We're seeing something like this realization now in the surprise New Year's Eve move by Supreme Court Justice Sandra Sotomayor to hold off penalties for the Little Sisters of the Poor's noncompliance in the face of the Obama administration's abortion-drug, contraception and sterilization health care mandate. After the story of various lawsuits against the Department of Health and Human Services went untold or dismissed, suddenly the narrative of the forced constricting of religious liberty -- targeting the likes of nuns running elderly-care homes -- in America is hard to avoid.
In his Christmas message, Pope Francis implored Christians to "pause before the Child of Bethlehem." He continued: "Let us allow ourselves to be warmed by the tenderness of God."
It's hard to know how talk of the tenderness of God is received in a cynical culture numbed by evasions that keep us from confronting wounds. We tend to both overcomplicate matters and distract ourselves from what is right in front of us.
We debate about abortion, pretending it's all a matter of women's health and freedom. But what we're really doing in so many of our most high-profile campaigns and exchanges is compounding a culture of violence of the most intimate sort.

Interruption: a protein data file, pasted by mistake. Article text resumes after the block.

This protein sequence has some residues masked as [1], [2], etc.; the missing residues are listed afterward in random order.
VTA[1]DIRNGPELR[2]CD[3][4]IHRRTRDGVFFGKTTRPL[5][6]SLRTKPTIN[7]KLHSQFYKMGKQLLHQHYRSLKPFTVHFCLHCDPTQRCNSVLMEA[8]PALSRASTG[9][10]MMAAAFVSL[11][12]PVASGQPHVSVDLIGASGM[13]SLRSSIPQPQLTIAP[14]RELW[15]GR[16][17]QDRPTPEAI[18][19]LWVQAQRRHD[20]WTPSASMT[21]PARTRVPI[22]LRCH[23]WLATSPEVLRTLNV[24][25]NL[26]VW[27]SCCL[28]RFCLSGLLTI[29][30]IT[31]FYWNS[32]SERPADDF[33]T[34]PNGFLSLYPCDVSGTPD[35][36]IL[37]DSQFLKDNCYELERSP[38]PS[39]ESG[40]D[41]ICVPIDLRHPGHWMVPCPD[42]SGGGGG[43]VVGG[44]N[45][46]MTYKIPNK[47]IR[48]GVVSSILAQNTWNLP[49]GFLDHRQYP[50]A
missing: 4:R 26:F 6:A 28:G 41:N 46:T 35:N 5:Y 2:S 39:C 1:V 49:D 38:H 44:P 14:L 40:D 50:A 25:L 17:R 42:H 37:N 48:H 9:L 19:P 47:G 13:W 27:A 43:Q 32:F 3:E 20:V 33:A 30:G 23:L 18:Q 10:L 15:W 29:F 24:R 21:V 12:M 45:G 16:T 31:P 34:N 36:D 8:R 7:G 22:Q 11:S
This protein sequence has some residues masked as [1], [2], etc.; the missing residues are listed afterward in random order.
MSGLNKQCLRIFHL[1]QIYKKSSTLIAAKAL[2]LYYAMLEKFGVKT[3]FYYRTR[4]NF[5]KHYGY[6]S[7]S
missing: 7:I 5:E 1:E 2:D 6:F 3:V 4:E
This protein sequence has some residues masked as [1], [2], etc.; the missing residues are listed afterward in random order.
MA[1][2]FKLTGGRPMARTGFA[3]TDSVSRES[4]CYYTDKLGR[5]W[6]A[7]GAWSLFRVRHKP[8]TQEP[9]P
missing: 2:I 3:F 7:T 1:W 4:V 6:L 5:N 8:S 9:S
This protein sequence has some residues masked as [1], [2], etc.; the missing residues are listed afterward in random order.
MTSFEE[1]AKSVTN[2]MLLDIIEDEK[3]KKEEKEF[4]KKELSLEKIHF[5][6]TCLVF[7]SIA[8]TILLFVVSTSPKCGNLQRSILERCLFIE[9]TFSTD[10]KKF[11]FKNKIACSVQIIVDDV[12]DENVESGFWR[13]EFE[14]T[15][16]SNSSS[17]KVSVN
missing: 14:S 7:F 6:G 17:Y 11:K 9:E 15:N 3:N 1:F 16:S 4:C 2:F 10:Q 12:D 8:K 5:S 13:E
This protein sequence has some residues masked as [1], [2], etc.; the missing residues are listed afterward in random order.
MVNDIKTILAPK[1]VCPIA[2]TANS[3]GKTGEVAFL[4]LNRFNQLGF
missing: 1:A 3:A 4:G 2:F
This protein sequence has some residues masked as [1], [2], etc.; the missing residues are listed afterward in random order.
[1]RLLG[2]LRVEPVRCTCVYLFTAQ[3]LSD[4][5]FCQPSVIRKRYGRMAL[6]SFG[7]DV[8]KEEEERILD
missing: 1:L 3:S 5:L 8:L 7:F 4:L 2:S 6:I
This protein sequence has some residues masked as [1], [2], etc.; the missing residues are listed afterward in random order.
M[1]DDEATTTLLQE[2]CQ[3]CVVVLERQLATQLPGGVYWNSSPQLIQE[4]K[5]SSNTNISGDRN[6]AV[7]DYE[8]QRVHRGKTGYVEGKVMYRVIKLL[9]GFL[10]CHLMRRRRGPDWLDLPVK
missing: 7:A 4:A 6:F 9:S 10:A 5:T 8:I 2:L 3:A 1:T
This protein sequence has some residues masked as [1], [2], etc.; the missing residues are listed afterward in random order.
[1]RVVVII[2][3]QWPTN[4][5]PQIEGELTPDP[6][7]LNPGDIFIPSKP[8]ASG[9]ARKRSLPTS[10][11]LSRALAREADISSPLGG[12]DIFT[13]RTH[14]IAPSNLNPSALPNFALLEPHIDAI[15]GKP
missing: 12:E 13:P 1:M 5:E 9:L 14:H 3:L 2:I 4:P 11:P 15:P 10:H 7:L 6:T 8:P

"I actually trust the women I know. I trust them with their choices, I trust them with their bodies and I trust them with their children," Ruffalo has written. But do children belong to mothers only? What a far cry from the liberal embrace of "It takes a village to raise a child"! Ruffalo is himself a father. How about getting rid of this false disconnect? Putting aside some of the political rhetoric, perhaps we can begin again and acknowledge that there is a cultural responsibility to support and encourage a mother and father to rise to the occasion of parenthood?
Rather than doubling down on the misery of abortion, let's put out the welcome mats to life in 2014. Just like heaven, there can be tenderness on earth, too -- even in social media, even on the most contentious of issues.
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